Beyond words

15 December 2010 | This 'n' that

Meeting place of the Lahti International Writers' Reunion: Messilä Manor

‘Whereof one cannot speak, thereof one must remain silent.’

This famous quotation from the Austrian philosopher Ludwig Wittgenstein has been adapted by the organisers of the Lahti International Writers’ Reunion (LIWRE): the theme of the 2011 Reunion, which takes place in June, will be ‘The writer beyond words’.

‘Whereof one cannot speak, thereof one must write.’ How will the writer meet the limits of language and narration?

‘There are things that will not let themselves be named, things that language can not reach. Our senses give us information that is not tied to language – how can it be translated into writing? And how is the writer going to describe horrors beyond understanding or ecstasy that escapes words? How can one put into words hidden memories, dreams and fantasies that lie suppressed in one’s mind? Does the writer fill holes in reality or make holes in something we only think is reality?

‘Besides literature, there are other forms of interpreting the world; can the writer step into their realms to find new ways of saying things? The surrounding social sphere may put its own limits to writing. What kind of language can a writer use in a world of censorship and stolen words? How does the writer relate to taboos, those dimensions of sexuality, death or holiness that the surrounding world would not want to see described at all? Is it the duty of literature to go everywhere and reveal everything, or is the writer a guardian of silence who does not reveal but protects secrets and everything that lies beyond language?’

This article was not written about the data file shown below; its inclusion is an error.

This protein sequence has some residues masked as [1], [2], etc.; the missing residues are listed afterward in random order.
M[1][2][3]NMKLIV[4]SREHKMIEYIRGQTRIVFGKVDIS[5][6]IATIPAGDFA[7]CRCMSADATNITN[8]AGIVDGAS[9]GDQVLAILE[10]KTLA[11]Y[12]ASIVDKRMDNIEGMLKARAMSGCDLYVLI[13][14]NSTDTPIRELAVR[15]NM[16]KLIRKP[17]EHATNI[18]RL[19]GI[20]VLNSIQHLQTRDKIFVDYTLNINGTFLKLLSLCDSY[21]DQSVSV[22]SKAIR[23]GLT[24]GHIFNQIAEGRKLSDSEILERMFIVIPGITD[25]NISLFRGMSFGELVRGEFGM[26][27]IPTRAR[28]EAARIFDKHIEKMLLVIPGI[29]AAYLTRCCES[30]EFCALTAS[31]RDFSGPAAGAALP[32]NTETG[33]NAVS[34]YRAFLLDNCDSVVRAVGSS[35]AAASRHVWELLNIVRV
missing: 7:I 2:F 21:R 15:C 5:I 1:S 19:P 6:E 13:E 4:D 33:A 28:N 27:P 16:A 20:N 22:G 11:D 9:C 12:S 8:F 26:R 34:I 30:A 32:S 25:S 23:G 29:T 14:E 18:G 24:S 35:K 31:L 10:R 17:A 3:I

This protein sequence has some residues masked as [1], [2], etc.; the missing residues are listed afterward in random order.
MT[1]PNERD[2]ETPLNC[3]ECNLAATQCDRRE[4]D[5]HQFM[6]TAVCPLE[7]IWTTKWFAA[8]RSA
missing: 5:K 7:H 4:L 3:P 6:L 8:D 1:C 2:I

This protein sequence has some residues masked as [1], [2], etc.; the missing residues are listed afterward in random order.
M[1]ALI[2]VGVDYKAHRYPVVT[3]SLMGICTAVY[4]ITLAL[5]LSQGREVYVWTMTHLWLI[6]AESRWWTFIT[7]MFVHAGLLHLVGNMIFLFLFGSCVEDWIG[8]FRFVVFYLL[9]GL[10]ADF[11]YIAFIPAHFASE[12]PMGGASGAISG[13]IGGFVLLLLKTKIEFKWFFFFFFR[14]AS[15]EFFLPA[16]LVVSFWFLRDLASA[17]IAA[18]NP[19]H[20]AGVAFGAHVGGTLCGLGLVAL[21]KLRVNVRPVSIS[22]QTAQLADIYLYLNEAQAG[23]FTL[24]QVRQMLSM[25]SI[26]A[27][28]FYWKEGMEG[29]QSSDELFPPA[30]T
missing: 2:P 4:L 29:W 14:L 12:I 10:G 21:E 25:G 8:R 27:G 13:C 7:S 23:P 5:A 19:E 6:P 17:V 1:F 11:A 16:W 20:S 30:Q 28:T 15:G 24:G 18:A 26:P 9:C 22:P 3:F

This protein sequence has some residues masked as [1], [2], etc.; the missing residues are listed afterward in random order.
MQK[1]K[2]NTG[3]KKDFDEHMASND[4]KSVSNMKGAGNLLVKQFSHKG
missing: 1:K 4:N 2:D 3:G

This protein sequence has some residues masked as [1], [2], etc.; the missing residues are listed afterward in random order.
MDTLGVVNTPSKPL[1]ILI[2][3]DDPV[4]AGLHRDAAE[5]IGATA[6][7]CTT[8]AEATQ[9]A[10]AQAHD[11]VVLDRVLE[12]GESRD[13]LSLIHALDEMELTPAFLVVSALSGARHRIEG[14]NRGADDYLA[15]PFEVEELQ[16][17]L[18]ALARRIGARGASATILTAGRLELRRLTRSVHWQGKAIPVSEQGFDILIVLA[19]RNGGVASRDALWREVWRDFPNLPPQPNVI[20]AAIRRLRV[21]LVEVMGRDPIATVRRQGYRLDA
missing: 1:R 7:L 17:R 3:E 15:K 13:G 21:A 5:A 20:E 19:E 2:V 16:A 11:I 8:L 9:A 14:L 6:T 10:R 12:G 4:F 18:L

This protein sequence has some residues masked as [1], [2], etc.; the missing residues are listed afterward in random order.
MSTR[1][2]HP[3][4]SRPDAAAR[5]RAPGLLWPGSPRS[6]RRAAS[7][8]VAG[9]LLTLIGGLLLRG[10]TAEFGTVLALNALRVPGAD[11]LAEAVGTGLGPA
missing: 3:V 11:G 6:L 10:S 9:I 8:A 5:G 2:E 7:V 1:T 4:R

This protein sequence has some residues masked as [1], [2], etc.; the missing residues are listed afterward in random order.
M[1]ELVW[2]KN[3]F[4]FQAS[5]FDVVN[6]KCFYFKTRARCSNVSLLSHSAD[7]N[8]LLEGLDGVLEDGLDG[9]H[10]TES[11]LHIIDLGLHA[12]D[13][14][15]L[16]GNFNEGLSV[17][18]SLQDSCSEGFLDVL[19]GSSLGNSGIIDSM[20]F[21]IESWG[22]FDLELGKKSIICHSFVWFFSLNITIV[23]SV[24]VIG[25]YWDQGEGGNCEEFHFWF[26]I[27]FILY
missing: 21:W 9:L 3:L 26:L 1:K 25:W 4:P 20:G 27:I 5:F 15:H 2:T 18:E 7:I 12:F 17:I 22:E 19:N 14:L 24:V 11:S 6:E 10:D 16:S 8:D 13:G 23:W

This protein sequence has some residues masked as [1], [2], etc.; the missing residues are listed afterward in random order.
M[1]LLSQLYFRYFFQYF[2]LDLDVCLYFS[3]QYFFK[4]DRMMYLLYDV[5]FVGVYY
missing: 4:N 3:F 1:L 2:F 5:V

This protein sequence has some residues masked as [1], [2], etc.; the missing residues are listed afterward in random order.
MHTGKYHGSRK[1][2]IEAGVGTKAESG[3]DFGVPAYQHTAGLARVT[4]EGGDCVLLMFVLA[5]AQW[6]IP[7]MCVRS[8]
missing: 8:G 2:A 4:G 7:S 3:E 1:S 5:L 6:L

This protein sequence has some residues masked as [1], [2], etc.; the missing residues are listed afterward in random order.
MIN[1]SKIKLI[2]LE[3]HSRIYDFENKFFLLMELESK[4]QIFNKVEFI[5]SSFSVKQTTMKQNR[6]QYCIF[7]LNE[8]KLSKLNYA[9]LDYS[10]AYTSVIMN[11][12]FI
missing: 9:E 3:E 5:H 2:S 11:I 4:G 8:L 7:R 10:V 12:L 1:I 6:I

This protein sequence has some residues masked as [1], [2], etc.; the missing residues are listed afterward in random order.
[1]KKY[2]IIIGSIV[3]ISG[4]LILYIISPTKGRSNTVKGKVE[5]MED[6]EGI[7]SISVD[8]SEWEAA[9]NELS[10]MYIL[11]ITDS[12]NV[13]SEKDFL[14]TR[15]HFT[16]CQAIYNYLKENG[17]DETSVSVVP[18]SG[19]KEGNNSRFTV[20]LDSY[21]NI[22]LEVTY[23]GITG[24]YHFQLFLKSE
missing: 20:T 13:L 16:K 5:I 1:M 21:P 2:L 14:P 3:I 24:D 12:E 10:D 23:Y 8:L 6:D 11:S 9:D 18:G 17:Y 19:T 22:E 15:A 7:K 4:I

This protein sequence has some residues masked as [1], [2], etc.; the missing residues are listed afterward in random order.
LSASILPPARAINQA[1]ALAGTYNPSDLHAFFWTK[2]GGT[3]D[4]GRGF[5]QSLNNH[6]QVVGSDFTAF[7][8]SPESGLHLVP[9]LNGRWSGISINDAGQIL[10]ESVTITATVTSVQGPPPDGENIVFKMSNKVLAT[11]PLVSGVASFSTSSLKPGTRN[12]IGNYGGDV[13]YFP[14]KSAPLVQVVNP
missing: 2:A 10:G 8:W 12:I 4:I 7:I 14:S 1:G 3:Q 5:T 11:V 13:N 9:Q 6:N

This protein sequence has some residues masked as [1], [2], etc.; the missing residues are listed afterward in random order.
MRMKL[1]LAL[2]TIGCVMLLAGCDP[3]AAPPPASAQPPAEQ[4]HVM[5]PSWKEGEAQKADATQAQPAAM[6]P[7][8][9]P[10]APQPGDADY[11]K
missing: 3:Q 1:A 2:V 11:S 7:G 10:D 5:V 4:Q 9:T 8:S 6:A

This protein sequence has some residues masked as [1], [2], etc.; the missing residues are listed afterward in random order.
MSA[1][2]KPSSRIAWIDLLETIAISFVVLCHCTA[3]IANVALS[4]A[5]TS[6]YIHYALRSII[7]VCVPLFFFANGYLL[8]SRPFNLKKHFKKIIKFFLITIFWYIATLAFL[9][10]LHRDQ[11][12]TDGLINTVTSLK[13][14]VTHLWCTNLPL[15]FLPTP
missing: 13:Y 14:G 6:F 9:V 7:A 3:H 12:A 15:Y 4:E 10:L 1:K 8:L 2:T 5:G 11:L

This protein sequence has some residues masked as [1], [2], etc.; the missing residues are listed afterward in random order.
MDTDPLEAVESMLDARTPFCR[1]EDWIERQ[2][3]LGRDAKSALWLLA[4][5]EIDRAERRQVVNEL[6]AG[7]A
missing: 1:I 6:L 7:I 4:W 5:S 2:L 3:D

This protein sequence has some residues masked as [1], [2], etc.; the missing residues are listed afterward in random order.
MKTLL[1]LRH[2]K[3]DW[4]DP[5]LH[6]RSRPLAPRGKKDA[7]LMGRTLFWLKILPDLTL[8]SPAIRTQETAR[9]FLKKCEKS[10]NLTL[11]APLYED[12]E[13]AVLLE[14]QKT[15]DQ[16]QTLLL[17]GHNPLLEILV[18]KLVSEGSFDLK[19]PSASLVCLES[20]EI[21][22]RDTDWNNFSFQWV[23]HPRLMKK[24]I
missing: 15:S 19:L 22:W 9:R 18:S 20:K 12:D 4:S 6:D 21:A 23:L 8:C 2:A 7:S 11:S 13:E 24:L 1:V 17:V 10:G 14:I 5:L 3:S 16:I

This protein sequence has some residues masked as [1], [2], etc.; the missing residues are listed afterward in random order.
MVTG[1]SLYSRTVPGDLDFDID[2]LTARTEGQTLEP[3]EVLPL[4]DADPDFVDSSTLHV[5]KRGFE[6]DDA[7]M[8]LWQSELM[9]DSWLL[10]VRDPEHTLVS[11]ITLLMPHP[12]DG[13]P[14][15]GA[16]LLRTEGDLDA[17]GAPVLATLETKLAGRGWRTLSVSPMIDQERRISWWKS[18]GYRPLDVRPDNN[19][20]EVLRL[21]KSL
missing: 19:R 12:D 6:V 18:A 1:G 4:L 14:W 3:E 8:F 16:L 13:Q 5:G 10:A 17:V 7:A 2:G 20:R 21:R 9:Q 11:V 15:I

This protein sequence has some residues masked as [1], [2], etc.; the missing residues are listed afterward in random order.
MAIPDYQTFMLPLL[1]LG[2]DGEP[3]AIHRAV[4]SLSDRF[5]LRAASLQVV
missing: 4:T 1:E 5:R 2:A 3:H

The first Writers’ Reunion took place in Lahti at Mukkula Manor in 1963; since then, more than a thousand writers, translators, critics and other book people, both Finnish and foreign, have come to Mukkula to discuss various topics.

In 2009 the theme was ‘In other words’, which inspired the participants to talk about the power of the written word in strictly controlled regimes, about fiction that retells human history and about the differences between the language of men and women, among other things. See our report from the 2009 Reunion; eleven presentations are available in English, too.

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